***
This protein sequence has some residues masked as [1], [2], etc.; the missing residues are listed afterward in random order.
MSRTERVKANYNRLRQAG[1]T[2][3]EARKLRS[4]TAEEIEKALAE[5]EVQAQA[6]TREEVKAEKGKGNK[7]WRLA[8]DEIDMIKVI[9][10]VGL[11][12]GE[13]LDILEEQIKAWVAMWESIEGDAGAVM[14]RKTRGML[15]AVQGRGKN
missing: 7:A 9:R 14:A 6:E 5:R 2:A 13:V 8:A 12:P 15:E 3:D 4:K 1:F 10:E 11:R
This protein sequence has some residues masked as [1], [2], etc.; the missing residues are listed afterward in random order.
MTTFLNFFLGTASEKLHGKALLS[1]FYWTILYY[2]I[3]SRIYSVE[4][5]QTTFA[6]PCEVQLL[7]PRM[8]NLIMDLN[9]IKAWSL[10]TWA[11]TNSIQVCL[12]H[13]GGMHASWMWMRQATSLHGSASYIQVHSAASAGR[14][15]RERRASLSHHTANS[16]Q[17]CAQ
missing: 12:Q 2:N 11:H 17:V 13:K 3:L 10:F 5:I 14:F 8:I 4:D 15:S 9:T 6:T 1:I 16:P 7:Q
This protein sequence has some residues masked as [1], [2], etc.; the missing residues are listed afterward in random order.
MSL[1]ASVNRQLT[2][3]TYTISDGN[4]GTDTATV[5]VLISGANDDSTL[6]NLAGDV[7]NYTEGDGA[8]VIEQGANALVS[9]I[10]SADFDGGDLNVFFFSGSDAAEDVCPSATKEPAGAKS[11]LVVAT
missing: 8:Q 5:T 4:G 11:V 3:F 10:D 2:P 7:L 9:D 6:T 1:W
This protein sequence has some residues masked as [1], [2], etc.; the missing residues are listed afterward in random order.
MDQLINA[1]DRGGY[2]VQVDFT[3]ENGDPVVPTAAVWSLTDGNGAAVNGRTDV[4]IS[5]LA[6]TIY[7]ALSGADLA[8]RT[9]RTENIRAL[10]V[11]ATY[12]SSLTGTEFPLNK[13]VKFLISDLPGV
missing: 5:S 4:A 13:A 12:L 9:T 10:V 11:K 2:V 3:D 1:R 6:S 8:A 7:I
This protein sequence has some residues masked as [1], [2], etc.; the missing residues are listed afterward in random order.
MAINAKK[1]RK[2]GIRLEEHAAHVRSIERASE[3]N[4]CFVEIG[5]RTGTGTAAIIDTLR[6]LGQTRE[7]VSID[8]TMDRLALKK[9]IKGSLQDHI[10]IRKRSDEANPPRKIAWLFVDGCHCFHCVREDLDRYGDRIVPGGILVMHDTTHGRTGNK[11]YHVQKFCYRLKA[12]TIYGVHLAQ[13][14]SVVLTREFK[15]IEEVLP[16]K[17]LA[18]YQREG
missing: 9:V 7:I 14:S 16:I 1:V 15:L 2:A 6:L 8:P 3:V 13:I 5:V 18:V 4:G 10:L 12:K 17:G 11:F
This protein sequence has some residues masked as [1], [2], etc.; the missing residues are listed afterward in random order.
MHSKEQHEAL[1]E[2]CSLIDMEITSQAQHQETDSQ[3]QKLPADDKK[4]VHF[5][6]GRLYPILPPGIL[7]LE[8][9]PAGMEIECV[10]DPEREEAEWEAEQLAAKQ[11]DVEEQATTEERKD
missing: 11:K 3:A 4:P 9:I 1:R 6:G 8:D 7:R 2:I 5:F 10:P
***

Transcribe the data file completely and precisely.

This protein sequence has some residues masked as [1], [2], etc.; the missing residues are listed afterward in random order.
MSRTERVKANYNRLRQAG[1]T[2][3]EARKLRS[4]TAEEIEKALAE[5]EVQAQA[6]TREEVKAEKGKGNK[7]WRLA[8]DEIDMIKVI[9][10]VGL[11][12]GE[13]LDILEEQIKAWVAMWESIEGDAGAVM[14]RKTRGML[15]AVQGRGKN
missing: 7:A 9:R 14:A 6:E 5:R 2:A 13:V 8:A 12:P 15:E 3:D 4:K 1:F 10:E 11:R
This protein sequence has some residues masked as [1], [2], etc.; the missing residues are listed afterward in random order.
MTTFLNFFLGTASEKLHGKALLS[1]FYWTILYY[2]I[3]SRIYSVE[4][5]QTTFA[6]PCEVQLL[7]PRM[8]NLIMDLN[9]IKAWSL[10]TWA[11]TNSIQVCL[12]H[13]GGMHASWMWMRQATSLHGSASYIQVHSAASAGR[14][15]RERRASLSHHTANS[16]Q[17]CAQ
missing: 12:Q 2:N 11:H 17:V 13:K 3:L 10:F 5:I 14:F 8:I 4:D 15:S 9:T 6:T 1:I 16:P 7:Q
This protein sequence has some residues masked as [1], [2], etc.; the missing residues are listed afterward in random order.
MSL[1]ASVNRQLT[2][3]TYTISDGN[4]GTDTATV[5]VLISGANDDSTL[6]NLAGDV[7]NYTEGDGA[8]VIEQGANALVS[9]I[10]SADFDGGDLNVFFFSGSDAAEDVCPSATKEPAGAKS[11]LVVAT
missing: 8:Q 5:T 4:G 11:V 3:F 10:D 2:P 7:L 9:D 6:T 1:W
This protein sequence has some residues masked as [1], [2], etc.; the missing residues are listed afterward in random order.
MDQLINA[1]DRGGY[2]VQVDFT[3]ENGDPVVPTAAVWSLTDGNGAAVNGRTDV[4]IS[5]LA[6]TIY[7]ALSGADLA[8]RT[9]RTENIRAL[10]V[11]ATY[12]SSLTGTEFPLNK[13]VKFLISDLPGV
missing: 5:S 4:A 13:A 12:L 9:T 10:V 11:K 2:V 3:D 1:R 6:S 8:A 7:I
This protein sequence has some residues masked as [1], [2], etc.; the missing residues are listed afterward in random order.
MAINAKK[1]RK[2]GIRLEEHAAHVRSIERASE[3]N[4]CFVEIG[5]RTGTGTAAIIDTLR[6]LGQTRE[7]VSID[8]TMDRLALKK[9]IKGSLQDHI[10]IRKRSDEANPPRKIAWLFVDGCHCFHCVREDLDRYGDRIVPGGILVMHDTTHGRTGNK[11]YHVQKFCYRLKA[12]TIYGVHLAQ[13][14]SVVLTREFK[15]IEEVLP[16]K[17]LA[18]YQREG
missing: 9:V 7:I 14:S 16:I 1:V 15:L 2:A 6:L 8:P 3:V 13:I 5:V 18:V 4:G 10:L 12:K 17:G 11:F
This protein sequence has some residues masked as [1], [2], etc.; the missing residues are listed afterward in random order.
MHSKEQHEAL[1]E[2]CSLIDMEITSQAQHQETDSQ[3]QKLPADDKK[4]VHF[5][6]GRLYPILPPGIL[7]LE[8][9]PAGMEIECV[10]DPEREEAEWEAEQLAAKQ[11]DVEEQATTEERKD
missing: 11:K 3:A 4:P 9:I 1:R 6:G 8:D 7:R 2:I 5:F 10:P